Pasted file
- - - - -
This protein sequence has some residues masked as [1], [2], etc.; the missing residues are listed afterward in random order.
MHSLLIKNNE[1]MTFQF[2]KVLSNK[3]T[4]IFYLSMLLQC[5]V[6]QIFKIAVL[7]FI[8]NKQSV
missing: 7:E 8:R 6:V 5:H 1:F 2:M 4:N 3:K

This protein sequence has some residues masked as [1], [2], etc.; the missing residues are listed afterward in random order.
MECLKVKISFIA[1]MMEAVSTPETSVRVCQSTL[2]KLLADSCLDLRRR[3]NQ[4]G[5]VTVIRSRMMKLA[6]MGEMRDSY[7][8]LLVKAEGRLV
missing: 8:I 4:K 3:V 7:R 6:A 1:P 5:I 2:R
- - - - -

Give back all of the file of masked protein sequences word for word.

This protein sequence has some residues masked as [1], [2], etc.; the missing residues are listed afterward in random order.
MHSLLIKNNE[1]MTFQF[2]KVLSNK[3]T[4]IFYLSMLLQC[5]V[6]QIFKIAVL[7]FI[8]NKQSV
missing: 7:E 8:R 6:V 5:H 1:F 2:M 4:N 3:K

This protein sequence has some residues masked as [1], [2], etc.; the missing residues are listed afterward in random order.
MECLKVKISFIA[1]MMEAVSTPETSVRVCQSTL[2]KLLADSCLDLRRR[3]NQ[4]G[5]VTVIRSRMMKLA[6]MGEMRDSY[7][8]LLVKAEGRLV
missing: 8:I 4:K 3:V 7:R 6:A 1:P 5:I 2:R